World Bank forum calls for private sector to build skills

The private sector has been called upon to support efforts to create skills and capacity in Africa to contribute to Africa’s transformation and economic growth.

At the recent fourth World Bank’s Partnership for Skills in Applied Sciences, Engineering and Technology, or PASET, forum in Nairobi, the World Bank Group’s Vice-President for Human Development Keith Hansen said the private sector should expand its support for skills-building in Africa, with both resources and technology.

The forum was organised by the World Bank and the Kenyan government from 5-7 April. It was attended by 19 African countries, including education and higher education ministers, and key partners such as South Korea, China, Brazil and Malaysia, which share knowledge and technical assistance with PASET's African members.

“Links between education and industry are crucial, and Germany, Singapore, Korea and China all offer know-how around forging these links,” said Hansen.

Private sector firms that attended included Microsoft, the State Grid Corporation of China and Philips.

According to Hansen, PASET reflects two key World Bank Group priorities: “Our commitment to Africa, and to investing in people.”

Human capital

The World Bank invests in people because it is the right thing to do, and because people are an often untapped engine of inclusive economic growth, he said. Human capital is integral to ending poverty, explaining up to two-thirds of income differences between countries across the world.

“To strengthen human capital in Africa, we need to achieve the right skills mix for young people. It is fantastic to see partners and governments converge around PASET, because there is no smarter shortcut to a bright future than education – when it is high-quality and relevant.”

He noted that a critical mass of expertise and institutions that drive scientific and technological advancement in key sectors such as agriculture, energy, manufacturing, construction, ICTs and health also help sustain economic growth and boost resilience.

“The forum was meant to create a platform for learning and networking opportunities for all those with a stake in investing in technical-scientific capacity to contribute to Africa’s transformation,” according to Dr Sajitha Bashir, East African practice manager for education at the World Bank.

“At the forum, we were able to provide the attending African countries with valuable input on creating their individual applied sciences, engineering and technology development plans, as well as produce a vibrant exchange of ideas from African and the international private sector on developing technical, vocational, and higher education research capacity in Africa,” Bashir told University World News.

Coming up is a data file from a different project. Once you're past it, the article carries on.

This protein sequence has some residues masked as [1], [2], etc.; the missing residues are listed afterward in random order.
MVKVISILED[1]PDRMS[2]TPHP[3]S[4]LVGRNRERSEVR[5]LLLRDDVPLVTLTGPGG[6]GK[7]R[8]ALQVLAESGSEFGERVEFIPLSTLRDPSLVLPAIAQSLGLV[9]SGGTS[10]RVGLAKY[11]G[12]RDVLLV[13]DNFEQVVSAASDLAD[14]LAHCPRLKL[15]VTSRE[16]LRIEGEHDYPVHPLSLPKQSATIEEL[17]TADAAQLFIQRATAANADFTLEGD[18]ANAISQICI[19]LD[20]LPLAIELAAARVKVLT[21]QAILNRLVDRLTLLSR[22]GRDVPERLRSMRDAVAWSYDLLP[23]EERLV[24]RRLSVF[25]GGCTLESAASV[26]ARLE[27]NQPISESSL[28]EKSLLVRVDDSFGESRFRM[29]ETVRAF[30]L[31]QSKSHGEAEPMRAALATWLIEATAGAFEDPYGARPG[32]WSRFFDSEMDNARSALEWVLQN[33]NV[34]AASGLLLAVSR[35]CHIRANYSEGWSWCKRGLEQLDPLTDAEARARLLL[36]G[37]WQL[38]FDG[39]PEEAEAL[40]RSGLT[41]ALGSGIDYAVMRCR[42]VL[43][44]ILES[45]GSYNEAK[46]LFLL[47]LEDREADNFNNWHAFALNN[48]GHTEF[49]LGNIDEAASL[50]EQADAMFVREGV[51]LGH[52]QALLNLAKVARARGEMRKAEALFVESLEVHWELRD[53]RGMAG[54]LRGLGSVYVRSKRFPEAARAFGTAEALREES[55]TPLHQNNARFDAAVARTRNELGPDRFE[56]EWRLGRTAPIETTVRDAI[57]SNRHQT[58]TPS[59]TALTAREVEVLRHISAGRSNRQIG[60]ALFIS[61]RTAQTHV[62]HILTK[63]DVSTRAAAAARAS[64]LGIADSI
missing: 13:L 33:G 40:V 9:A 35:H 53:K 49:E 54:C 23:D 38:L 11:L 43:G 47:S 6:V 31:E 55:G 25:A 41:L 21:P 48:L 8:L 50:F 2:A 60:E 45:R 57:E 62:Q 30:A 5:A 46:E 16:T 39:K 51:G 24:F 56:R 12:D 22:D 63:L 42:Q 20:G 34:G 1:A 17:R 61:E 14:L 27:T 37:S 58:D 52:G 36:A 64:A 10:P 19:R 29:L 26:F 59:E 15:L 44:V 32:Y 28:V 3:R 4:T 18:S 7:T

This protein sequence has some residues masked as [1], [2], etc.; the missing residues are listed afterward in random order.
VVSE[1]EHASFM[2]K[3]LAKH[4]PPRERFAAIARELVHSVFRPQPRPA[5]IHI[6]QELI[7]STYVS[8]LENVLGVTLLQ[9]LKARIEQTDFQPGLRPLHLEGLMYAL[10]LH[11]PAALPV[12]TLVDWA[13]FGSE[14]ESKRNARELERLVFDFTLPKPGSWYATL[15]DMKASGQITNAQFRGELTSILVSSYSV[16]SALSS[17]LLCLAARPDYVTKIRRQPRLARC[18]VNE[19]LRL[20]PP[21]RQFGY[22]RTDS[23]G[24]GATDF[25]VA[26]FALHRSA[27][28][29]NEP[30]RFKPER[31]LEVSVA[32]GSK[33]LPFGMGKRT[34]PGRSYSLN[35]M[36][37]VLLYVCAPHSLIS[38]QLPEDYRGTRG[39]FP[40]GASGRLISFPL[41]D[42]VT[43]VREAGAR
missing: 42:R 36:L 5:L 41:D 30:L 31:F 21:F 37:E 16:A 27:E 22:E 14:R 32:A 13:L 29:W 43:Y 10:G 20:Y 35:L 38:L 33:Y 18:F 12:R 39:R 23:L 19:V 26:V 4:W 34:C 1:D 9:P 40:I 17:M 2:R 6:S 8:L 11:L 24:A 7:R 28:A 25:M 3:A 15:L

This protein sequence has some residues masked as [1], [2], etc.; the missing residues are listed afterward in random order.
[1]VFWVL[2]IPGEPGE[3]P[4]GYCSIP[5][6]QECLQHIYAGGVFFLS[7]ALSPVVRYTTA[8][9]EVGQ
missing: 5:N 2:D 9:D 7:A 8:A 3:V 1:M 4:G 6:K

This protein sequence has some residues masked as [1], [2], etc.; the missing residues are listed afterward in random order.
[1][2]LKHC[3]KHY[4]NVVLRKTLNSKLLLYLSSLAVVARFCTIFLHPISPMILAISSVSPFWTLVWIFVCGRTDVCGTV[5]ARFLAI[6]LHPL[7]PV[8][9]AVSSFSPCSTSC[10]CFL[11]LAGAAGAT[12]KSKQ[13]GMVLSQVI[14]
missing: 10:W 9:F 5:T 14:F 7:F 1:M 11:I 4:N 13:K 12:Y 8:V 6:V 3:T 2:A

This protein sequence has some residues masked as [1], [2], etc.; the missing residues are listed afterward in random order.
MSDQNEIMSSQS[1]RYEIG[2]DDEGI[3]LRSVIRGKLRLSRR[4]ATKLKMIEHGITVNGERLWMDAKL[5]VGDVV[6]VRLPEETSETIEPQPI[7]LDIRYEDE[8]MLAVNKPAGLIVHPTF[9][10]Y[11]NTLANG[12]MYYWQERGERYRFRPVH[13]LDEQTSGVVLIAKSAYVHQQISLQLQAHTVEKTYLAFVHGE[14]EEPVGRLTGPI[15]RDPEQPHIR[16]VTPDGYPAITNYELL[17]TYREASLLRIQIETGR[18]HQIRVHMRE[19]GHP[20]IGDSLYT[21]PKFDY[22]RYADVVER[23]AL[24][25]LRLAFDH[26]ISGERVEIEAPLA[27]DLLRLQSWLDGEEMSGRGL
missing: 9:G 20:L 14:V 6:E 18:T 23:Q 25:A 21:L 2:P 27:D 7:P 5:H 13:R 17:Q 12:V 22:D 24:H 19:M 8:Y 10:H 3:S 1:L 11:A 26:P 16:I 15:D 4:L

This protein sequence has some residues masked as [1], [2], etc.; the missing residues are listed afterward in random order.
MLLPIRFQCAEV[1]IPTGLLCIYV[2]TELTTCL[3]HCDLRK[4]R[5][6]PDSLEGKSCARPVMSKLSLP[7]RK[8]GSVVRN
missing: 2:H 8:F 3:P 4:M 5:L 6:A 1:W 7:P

She said the PASET forum also looked at its partnerships with the private sector and how those collaborations were focusing around their experience on return on investment, research and development, and around future perspectives of their own industry in Africa.


The forum also provided an opportunity to showcase PASET’s Regional and Scholarship Innovation Fund, or RSIF.

"We showcased the fund's model to many potential partners from around the world, from Europe, Asia, and various multinational corporations. The general feedback was very positive, and the organisations expressed significant interest in the many ways they could partner with the RSIF going forward, both financial and non-financial/technical," said Arun Sharma, founder of the Africa-focused consulting firm IPC who moderated a private sector session on the RSIF.

Kenya’s Deputy President William Ruto noted that a review of Kenyan universities shows that there are more opportunities for students to study the arts, humanities and the social sciences than there are opportunities to study the applied sciences, engineering and technology, and this is also the case in the other Sub-Saharan countries. He noted further that science and technical programmes were more expensive.

“We have not yet achieved the prosperity that our people deserve — not in Kenya, and not in Africa. First, we simply don’t have enough skilled Kenyans, or Africans, to move up the value chain; second, even those of us who are skilled often find that their skills don’t match the opportunities on offer.”

Fred Matiang’i, Kenya’s Cabinet Secretary for the Ministry of Education, Science and Technology, said there was much that African academic leaders and innovators could learn from each other and their counterparts in countries like Korea, China, Brazil and India.